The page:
You're supposed to make sure that the baton is being passed safely into the hands of others. But remember, when you do this, that you are strengthened by the grace that is in Christ Jesus. Now, what he wants him to do, as we'll see in chapter 4, is he wants him to preach the Word. That's the big charge that he's leading up to. I think it's the sort of crescendo, if you like, in the symphony of truth. He's about to say to him in verse 2 of chapter 4, Preach the Word.

Be ready in season, out of season. Then he goes on and tells him the characteristics of his preaching. Now, if he's going to do this, Paul recognizes that it is of fundamental importance that Timothy is clear about the origin of the Scripture that he teaches, and the power of the Scripture that he teaches, and the result that flows from teaching that Scripture. He needs to understand that all of Scripture is breathed out by God. In verse 15, we noted that his emphasis is on the sacred writings. We take that to be the Old Testament primarily. And then in verse 16, it is expanded to include some of the material that is already being regarded as the New Testament writings. If you go back two pages into 1 Timothy chapter 5, to explain what I'm saying about verse 16.

In 1 Timothy 5, Paul gives instruction to the elders who rule well—they're responsible for the congregation— they should be considered worthy of double honor, especially those who labor in preaching and teaching. And then he says—and let me tell you why—"for the Scripture says." So he's quoting Scripture.

Now, what do you have there? You have two quotes. One is a quote from Deuteronomy chapter 25, You shall not muzzle an ox when it treads out the grain. And the second one is a quote from Luke chapter 10 in the words of Jesus himself. So what Paul is actually pointing out is that the sayings of Jesus are now regarded as Scripture in the same way as the sayings of the Old Testament are regarded as Scripture. The other reference would be in 2 Peter, wherein 2 Peter—Peter is encouraging his readers in relationship to diligence in the Christian life— and in verse 15 he says, And count the patience of our Lord as salvation, just as our beloved brother Paul also wrote to you according to the wisdom given him. Remember what we said, that the Scriptures, as men spoke from God, as they were carried along by the Holy Spirit? As the wisdom given him, verse 16, as he does in all his letters, when he speaks in them of these matters, there are some things in them that are hard to understand, which is encouraging to know that Peter felt that way, which the ignorant and unstable, which we don't want to be, twist to their own destruction as they do the other Scriptures.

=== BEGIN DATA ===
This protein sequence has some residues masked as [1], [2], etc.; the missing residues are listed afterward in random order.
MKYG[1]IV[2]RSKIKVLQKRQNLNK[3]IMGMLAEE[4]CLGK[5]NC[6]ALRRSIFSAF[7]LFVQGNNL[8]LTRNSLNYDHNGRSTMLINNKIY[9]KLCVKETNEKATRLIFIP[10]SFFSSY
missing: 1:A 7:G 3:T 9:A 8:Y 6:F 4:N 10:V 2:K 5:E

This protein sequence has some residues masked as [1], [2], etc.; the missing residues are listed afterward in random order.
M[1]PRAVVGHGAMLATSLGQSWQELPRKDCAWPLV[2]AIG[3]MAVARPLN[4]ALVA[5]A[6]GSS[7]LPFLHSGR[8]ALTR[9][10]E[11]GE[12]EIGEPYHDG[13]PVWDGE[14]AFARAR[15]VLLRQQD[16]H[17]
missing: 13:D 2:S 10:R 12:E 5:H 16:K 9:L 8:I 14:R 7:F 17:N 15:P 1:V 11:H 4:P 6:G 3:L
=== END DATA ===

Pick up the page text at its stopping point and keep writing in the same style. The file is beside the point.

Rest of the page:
So what does he say? Well, he's confirming the fact that the writings of Paul are already at this point in the developing church regarded by him and by others as Scripture. So, when we reinforce this by reminding ourselves that Scripture, according to Paul here, is not the product of human invention, but it is ours by way of divine inspiration, that it was not in existence and then had power breathed into it, but it was brought into existence by the breath or the Spirit of God. Breath and the Spirit of God. Spirit equals breath.

It's a synonym. Now, I want to illustrate this in a number of ways, and I indulge your patience in doing so. Turn with me to the book of Genesis and to the beginning of the Bible and to the Garden of Eden. The opening chapters of the Bible are no more a scientific textbook than any of the rest of the Bible is.

But they are a historic record of these events that unfolded in the real time of the real lives of the real individuals, namely Adam and Eve. In verse 16 of chapter 2, after the Lord God had taken the man and put him in the garden to work it and to keep it, verse 16 of chapter 2 says, The Lord God commanded the man, saying, You may surely eat of every tree of the garden, but of the tree of the knowledge of good and evil you shall not eat. For in the day that you eat of it you shall surely die. Okay, that's pretty clear. There's a wonderful place here.